Task Scheduler is automatically installed with the Microsoft® Windows® Server 2003 family, Windows XP, and Windows 2000 operating systems and is started each time the operating system is started. It can be run through the Task Scheduler graphical user interface or the AT.EXE command.
With the Task Scheduler you can:
Schedule a task to run at a specific time or when a specific event occurs.
Change the schedule for a task.
Customize how tasks run.
Stop a scheduled task.
Scoping the Issue:
If Scheduled Tasks fail to run at all, check the following to help narrow down the scope:
Check to see if the Task Scheduler service is in a Starting state, or you cannot Stop the service. If this is the case, check the permissions on the Windows\Tasks folder. If the service account cannot access this folder to update the SchedLgU.txt file, it will fail to start.
Compare the following registry key with a known good machine: HKEY_LOCAL_MACHINE\SYSTEM\CurrentControlSet\Services\Schedule
Check the permissions on the All Users\Application Data folder. The computer account needs to have read/write access to this folder. If there is folder redirection implemented, the permissions may not be set properly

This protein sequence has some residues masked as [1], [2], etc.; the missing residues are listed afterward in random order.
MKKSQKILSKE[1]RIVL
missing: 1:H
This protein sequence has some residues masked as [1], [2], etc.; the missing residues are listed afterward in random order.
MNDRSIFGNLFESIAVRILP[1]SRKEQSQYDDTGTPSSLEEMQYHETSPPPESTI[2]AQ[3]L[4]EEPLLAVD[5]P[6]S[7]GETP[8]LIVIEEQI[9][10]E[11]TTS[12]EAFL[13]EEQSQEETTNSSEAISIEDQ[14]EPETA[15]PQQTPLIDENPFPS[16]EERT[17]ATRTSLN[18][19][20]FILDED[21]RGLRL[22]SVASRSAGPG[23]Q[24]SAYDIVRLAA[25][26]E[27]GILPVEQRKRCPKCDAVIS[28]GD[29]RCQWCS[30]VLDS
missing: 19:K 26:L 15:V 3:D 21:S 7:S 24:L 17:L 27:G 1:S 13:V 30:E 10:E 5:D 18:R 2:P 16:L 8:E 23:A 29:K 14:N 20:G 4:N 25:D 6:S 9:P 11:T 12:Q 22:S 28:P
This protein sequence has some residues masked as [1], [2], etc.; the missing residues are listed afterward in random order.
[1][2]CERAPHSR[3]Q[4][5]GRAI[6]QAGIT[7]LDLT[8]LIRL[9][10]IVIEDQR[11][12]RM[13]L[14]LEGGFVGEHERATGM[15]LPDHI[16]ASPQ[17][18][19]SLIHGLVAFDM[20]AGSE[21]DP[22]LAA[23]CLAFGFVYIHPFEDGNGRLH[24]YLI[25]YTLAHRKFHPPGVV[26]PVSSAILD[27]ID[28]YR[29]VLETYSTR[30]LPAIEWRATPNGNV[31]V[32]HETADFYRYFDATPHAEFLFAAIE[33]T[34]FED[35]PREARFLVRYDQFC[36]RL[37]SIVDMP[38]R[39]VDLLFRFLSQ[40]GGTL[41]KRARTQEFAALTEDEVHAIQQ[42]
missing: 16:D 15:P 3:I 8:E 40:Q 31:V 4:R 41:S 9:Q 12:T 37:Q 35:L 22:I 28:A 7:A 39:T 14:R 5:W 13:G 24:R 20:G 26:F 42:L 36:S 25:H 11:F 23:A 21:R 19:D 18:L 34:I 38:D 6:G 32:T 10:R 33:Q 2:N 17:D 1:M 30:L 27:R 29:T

The Task Scheduler service must be running and properly configured to run tasks. If you had stopped scheduled tasks manually from the Scheduled Tasks window, the service stops and does not initialize the next time you start the computer. If the service is not configured to log on as the local system account, it may not start.
To check the settings for the service:
Click Start, click Control Panel, and then double-click Administrative Tools.
Click Computer Management.
Expand Services and Applications, and then click Services.
Right-click the Task Scheduler service, and then click Properties.
On the General tab, make sure that the startup type is set to automatic, and that the service status is Started. If the service is not running, click Start.
On the Log On tab, make sure that the local system account is selected, and that the Allow service to interact with desktop check box has a check mark.
Click OK, and then quit Computer Management.
In all instances, collecting either
with the General, Internet and Networking, Business Networks and Server Components diagnostics, or a Performance-oriented MSDT manifest must be done.
Troubleshooting / Resolution:
Verify if the service is started, disabled or stuck in a starting state. Ensure it is set to start automatically and is configured to use the Local System Account.
If the service is running but no tasks are successful, try creating a simple task like running Notepad.exe or Calc.exe and executing it manually
If creating a new task and running it manually works, try to run another task manually